A 30 Year Old Woman Turned Her $3,400 Tax Refund Into a $12,000-a-Month Business
Shereen Campbell graduated from NYU with a degree in journalism. While in school, she tried to do everything right, like landing great internships year round and working part-time. But when she finished school, she couldn't find a job in her industry and resorted to taking gigs here and there, until she landed a career as an assistant buyer for a major retailer.
Campbell stayed on the same career track for seven years but wasn't feeling fulfilled and began searching for purpose in her life. During that time, she studied the mystical arts, astrology, and healing practices. It was then that she realized she wanted to start a business that would allow her to channel her passion and knowledge.
"I got really interested in the big life questions, like, what are we doing here? What's our purpose?" Campbell said.
Although she didn't have much income to spare for start-up costs, Campbell knew she had a tax refund coming in worth $3,400. She normally spent that extra cash on vacations, shoes or clothes. But this time, she wanted to use it to change her life.
That small decision led her to create My Little Magic Shop, an online shop for magical tools including crystals, herbs, and oils, at the age of 30. Six years later, her side business now generates $12,000 a month in revenue.
Here's how she flipped a few thousand dollars into a revenue-generating side-hustle.
She divided up how she'd spend her tax refund
Campbell went online and started researching what she'd need to start her business. She mapped out what products and services would be essential for the first month, such as web hosting, and then looked for the best rates. This helped her stay within her budget.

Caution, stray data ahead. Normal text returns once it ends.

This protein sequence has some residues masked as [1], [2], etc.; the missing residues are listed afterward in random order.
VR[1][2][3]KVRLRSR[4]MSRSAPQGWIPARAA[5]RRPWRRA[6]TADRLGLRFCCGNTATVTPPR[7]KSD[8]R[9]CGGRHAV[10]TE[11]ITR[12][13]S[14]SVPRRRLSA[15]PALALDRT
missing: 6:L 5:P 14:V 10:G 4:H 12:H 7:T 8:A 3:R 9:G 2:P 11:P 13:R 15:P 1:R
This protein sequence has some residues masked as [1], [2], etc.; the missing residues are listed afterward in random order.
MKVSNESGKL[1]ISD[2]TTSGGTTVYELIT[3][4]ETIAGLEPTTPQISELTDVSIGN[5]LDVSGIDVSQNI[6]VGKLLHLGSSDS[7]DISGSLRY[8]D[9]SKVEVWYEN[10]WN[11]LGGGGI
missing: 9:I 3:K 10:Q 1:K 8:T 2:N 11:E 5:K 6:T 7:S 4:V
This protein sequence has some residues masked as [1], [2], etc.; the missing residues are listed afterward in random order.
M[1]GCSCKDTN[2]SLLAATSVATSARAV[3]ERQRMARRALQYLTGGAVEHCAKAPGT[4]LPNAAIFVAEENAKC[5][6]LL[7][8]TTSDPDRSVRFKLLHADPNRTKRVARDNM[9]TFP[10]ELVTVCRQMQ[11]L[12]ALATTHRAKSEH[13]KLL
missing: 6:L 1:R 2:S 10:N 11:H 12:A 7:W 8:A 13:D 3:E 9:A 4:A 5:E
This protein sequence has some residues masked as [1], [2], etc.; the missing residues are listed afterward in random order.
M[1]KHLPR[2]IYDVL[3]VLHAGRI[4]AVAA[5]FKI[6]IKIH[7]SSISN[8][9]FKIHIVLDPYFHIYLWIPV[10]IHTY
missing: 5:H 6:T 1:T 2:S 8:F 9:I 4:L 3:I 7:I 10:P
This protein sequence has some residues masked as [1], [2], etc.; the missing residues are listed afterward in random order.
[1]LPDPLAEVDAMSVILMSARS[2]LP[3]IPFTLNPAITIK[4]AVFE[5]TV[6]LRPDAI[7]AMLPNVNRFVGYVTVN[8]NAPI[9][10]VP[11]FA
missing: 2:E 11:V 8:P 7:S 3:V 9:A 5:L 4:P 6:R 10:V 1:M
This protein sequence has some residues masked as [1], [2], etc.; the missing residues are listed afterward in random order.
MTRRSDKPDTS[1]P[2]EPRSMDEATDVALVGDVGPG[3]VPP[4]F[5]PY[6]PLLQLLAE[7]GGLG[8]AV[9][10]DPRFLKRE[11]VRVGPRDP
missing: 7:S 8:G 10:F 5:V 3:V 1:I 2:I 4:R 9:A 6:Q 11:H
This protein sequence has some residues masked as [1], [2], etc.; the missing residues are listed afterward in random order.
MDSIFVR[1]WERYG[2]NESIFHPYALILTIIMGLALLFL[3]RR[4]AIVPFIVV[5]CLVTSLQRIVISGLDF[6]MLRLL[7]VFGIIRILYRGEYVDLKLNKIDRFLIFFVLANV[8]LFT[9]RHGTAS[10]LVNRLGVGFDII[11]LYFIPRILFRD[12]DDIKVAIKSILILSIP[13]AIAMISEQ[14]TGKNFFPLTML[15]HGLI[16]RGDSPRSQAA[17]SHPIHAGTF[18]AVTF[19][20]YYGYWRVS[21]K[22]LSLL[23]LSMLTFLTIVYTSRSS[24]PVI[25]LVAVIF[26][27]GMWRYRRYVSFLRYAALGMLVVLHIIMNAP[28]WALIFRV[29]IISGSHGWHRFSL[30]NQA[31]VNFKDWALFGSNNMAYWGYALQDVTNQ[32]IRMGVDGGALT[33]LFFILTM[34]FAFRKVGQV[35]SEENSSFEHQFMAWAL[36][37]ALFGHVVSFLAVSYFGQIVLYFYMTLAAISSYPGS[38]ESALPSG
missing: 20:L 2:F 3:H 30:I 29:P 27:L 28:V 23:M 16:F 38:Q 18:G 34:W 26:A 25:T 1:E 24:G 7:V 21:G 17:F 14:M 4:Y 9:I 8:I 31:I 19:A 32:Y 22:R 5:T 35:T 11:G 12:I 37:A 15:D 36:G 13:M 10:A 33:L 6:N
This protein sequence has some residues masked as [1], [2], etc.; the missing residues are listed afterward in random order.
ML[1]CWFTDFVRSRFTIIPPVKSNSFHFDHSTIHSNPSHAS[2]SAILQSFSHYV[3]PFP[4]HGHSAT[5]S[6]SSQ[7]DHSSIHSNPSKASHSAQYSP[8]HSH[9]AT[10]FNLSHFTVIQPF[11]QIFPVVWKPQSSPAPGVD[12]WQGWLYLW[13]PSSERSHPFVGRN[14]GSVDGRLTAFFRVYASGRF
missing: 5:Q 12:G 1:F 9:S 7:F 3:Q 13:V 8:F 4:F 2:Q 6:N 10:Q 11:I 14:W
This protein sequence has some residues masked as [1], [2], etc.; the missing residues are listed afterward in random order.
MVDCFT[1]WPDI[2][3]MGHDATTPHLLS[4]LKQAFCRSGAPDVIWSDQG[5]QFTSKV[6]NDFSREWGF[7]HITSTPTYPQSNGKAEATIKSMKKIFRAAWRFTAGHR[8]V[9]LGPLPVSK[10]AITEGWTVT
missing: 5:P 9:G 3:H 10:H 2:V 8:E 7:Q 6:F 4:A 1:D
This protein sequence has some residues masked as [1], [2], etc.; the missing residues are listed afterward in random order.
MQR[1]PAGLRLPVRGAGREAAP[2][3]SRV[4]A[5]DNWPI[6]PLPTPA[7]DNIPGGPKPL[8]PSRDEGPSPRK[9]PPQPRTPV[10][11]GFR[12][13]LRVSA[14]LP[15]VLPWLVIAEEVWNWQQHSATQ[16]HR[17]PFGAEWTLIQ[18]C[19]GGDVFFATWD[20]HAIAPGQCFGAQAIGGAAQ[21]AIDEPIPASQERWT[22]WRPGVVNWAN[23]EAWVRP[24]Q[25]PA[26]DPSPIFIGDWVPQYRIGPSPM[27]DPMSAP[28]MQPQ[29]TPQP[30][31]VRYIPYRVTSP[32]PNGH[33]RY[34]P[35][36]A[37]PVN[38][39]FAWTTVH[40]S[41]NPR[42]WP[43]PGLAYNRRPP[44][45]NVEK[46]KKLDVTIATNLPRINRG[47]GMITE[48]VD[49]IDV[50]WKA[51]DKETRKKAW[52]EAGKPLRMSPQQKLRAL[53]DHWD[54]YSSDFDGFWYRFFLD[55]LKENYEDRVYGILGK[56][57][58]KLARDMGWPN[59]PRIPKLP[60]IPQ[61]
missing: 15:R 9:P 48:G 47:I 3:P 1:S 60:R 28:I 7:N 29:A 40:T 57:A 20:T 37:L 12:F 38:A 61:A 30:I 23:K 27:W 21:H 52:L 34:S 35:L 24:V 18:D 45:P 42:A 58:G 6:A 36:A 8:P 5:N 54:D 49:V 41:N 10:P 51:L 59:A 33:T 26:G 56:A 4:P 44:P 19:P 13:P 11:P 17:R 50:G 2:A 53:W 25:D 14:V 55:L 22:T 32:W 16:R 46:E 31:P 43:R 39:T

When it came to her website, she found an affordable, user-friendly platform that would allow her to build and host it for $46 a month — no coding skills necessary. She then picked a hosting company that would host her domain name for $12 a month.
For merchandise, Campbell started out small and simple, focusing only on seven products that were key for her brand. She was able to purchase her first month's supply of things such as candles, herbs, and oils for under $1,800. Labels and boxes cost her an additional $1,535.
Anything she didn't know, she asked friends instead of hiring expert help. She used a spreadsheet to keep track of all expenses and remain within her tax refund amount.
Campbell then had the supplies shipped to her home, where she was able to put kits together on evenings and weekends. Since it was her passion, she considered it a fun hobby.
She had zero branding costs
With a tight budget, Campbell needed to get resourceful. She had a coworker who was also a friend and web designer who helped her create a logo for her brand.
She then found suppliers who didn't charge additional fees for adding her logo to the packaging.
For boxes, she went to Alibaba. She found a seller who was flexible with pricing, and explained to them that she was just starting out and couldn't afford to purchase large amounts at a discounted rate. Instead, she promised to be a long-term customer if her business was successful. The supplier was supportive and slightly reduced her final cost. For labels, she used Onlinelabels.com.
She kept her day job
Campbell remained at her job so that any revenue from her side hustle could be put back into growing her business. The first year, she stuck to selling the seven initial products on her website. In the second year, she added a subscription-based service where she'd send out a monthly package called "A Little Zen Box" that was filled with products on a theme.
Roughly 50% to 70% of her revenue is now generated from her subscription-based service. This makes preparing for the following month easier because she has a pretty good idea of how much inventory she'll need to purchase in advance.
Campbell plans to leave her day job and focus on her own business full-time once she has saved $60,000 for a safety cushion and her business is generating $20,000 a month.
"I know it's not a financial thing, but when I get to work on my business, it makes me so happy. I get to interact with people I probably would have never been able to interact with. I get to be creative in terms of the projects that I get to work on," Campbell told Insider. "It also gives me something to really dream about for the future. I get to think about how amazing it's going to be somehwere down the line when I get to work on this full-time."